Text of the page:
U.S. veterans who had close calls with bomb blasts during the wars in Afghanistan and Iraq are now having memory problems, a new study has found.
Led by researchers from the Veterans Affairs Healthcare System in Boston, the study assessed the cognitive functioning of 333 veterans of those wars.
They study found that people who had been within 11 yards or less of a blast had lower scores on memory tests, and higher rates of cognitive impairment overall, than those who had not been as close to an explosion.
Symptoms of concussion from a blast can include loss of consciousness, no memory of the blast or feelings of confusion immediately afterwards, said study author Dr. Laura Grande. However, people exposed to blasts don’t always have symptoms of concussion, she added.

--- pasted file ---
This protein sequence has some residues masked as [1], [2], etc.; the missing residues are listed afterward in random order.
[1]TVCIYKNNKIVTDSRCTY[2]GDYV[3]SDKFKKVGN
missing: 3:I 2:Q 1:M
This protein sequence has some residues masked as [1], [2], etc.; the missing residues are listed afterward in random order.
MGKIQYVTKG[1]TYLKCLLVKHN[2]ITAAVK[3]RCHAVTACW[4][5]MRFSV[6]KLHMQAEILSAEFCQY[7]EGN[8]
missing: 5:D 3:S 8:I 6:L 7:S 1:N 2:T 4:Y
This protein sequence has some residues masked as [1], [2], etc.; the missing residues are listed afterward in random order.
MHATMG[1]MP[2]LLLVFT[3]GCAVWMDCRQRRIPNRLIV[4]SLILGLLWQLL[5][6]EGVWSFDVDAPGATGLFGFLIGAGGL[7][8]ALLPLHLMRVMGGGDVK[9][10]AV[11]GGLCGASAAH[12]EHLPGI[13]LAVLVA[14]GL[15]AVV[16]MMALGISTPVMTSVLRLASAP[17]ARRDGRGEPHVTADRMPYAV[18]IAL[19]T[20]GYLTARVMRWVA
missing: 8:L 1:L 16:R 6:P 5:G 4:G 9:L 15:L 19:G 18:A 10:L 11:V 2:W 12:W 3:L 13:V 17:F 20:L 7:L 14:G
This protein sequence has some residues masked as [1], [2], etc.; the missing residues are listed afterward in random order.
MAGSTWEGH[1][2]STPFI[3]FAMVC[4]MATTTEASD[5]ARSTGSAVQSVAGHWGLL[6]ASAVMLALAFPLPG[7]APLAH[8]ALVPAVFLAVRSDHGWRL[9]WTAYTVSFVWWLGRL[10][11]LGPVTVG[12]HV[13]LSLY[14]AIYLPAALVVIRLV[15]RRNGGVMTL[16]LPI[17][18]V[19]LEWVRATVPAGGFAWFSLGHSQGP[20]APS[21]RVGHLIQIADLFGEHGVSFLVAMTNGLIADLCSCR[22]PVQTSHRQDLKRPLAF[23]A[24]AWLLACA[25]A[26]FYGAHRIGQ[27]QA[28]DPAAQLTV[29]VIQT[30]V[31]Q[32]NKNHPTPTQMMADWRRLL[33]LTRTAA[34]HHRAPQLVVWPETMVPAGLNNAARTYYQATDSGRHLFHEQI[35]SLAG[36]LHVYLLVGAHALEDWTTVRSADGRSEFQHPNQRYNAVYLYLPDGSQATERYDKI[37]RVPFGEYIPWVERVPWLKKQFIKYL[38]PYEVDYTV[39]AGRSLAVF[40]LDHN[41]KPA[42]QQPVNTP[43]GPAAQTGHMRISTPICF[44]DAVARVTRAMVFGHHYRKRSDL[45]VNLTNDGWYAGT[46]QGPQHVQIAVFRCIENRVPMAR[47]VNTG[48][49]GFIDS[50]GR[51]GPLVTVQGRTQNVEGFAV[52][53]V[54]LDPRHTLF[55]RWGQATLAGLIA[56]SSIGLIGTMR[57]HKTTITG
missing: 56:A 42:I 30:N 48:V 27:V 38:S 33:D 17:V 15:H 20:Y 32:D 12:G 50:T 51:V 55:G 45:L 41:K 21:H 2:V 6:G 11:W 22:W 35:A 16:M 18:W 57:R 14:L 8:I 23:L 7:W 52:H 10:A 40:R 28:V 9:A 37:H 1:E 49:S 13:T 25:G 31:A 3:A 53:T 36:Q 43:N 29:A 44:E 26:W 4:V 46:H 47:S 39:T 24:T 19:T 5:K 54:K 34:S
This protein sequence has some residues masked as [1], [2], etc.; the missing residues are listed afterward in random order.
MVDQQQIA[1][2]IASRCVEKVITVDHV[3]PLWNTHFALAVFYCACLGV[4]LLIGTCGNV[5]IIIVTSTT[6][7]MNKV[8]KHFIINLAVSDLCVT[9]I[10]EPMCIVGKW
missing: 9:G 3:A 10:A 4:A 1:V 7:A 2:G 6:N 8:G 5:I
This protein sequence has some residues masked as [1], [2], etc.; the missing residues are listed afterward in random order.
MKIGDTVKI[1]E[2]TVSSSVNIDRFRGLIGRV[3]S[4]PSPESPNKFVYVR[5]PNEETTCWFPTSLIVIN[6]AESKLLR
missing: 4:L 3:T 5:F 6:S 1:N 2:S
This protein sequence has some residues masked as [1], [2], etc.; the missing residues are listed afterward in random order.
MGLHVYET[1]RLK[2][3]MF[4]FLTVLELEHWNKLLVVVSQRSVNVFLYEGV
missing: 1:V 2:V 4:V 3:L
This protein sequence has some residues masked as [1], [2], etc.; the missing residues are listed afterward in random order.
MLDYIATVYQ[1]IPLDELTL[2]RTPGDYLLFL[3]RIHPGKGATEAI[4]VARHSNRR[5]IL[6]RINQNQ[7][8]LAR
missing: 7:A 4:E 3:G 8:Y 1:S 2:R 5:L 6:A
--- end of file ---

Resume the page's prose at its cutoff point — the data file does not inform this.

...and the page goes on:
“We found the impairment in memory could not be explained by the number of symptomatic concussions an individual sustained over his/her lifetime and was, instead, driven largely by close exposure to a blast,” Grande said in a VA news release.
Bomb blasts were responsible for 78 percent of combat injuries from the wars in Afghanistan and Iraq, according to the researchers.
The findings were published recently in the Journal of the International Neuropsychological Society.